This is a vibrational universe, and the problem is a different vibration than the solution. This means, you cannot be focused on the problem and be a vibrational match to the solution at the same time. That is a vibrational contradiction. So the solution cannot come to you. This is why worrying never feels good. It never leads to what we hope it will lead us to… solutions. We use worry to inspire us towards solution-focused preparation. But once we begin to switch out focus to solutions… we give worry the credit when worry was the resistance to the solution, it was the contrast. It wasn’t responsible for the solution; the focus on solution was responsible for the solution. Worry is the opposite of solution-oriented focus.
You see, the idea of a potential problem in the future, does not in and of itself cause us pain. What causes us pain is the idea that it will happen, that there is no way to avoid it. What causes us pain is the idea that the potential problem is not potential, but is instead impeding and so our only way to lessen the blow is to prepare for its inevitability.
Those of us who worry
#1. Don’t believe we create our own reality even if we desperately want to believe that we do.
#2. We believe down deep that we are not good enough to deserve love or reward. And so we think instead, that we deserve punishment.
#3. We believe that whoever or whatever does create our reality is the authority figure, and so we ascribe the personality traits we associate with our primary authority figure over the universe and expect the same kind of treatment from the universe. Most of us who worry had an authority figure that believed in punishment. And so, we come to expect the same kind of treatment from the universe as we got from dad or mom or from whoever that primary authority figure was. We expect the universe to cause us pain. We have a love hate relationship with the universe. We expect the universe to hurt us. Just like we felt with our primary authority figure as children, we do not feel like we can escape the impending punishment and consequences for not being good enough.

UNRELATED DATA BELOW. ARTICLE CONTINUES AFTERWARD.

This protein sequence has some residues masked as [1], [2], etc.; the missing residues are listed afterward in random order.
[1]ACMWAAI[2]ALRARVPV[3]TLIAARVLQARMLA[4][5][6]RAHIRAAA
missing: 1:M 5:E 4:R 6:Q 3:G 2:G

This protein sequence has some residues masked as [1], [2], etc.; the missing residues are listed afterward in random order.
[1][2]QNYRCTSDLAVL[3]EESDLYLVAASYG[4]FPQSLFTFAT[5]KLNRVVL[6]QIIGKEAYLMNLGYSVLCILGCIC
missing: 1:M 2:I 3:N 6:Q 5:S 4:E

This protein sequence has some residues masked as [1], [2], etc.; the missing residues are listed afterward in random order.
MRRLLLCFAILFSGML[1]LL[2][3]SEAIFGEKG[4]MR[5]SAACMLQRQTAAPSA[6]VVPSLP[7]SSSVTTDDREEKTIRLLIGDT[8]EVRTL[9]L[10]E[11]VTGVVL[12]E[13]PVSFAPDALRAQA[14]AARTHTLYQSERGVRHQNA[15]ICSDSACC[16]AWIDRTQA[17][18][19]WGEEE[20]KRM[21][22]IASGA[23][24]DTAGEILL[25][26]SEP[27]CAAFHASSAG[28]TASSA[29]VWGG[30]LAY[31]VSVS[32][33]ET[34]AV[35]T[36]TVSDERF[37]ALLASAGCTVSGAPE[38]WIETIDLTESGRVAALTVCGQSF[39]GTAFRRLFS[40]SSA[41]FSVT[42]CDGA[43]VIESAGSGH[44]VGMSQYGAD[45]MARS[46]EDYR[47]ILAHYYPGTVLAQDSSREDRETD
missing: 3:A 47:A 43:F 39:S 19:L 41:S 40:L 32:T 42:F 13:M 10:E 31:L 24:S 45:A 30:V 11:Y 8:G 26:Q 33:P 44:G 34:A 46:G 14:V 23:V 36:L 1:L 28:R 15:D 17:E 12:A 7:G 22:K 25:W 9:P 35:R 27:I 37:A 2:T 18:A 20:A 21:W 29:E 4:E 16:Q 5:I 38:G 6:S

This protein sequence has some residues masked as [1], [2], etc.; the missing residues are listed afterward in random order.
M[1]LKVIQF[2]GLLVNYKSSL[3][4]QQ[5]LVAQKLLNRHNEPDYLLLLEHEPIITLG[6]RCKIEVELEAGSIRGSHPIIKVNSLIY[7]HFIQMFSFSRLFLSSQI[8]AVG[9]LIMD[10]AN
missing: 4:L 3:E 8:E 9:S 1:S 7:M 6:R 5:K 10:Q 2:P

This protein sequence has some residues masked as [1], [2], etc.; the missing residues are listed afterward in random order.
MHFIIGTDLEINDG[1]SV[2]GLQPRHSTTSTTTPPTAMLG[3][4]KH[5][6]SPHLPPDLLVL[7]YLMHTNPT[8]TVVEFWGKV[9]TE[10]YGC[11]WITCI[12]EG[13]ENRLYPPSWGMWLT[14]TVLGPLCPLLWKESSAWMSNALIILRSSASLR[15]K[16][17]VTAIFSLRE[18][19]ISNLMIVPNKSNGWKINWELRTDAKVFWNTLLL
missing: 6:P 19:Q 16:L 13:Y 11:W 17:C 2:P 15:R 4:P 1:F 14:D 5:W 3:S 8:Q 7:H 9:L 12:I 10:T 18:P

Here is an important realization, we think worry keeps us safe or at the very least, lessens our pain. But as long as we are worrying, we are not feeling safe and we are feeling pain. So we will most likely spend our life never actually experiencing safety and never actually experiencing enjoyment. And that does no good for us because we’d be better off dying now and getting over with the worst-case scenario than living our lives like that. Better off to die and let others die that spend our life using them as our excuse to be “out of alignment”.
Your reality is whatever your mind is focused on. It has already been scientifically proven that the mind does not know the difference between what you are thinking about and what is actually happening. If you are focused on the worst-case scenario, the worst-case scenario is the only reality you can perceive. Even if the person you’re worried about is alive and well, in your mind they are already dead and inured. You are making them dead or injured in your mind. Worrying IS living the worst-case scenario so you may as well let go and let it happen. You’re already living it.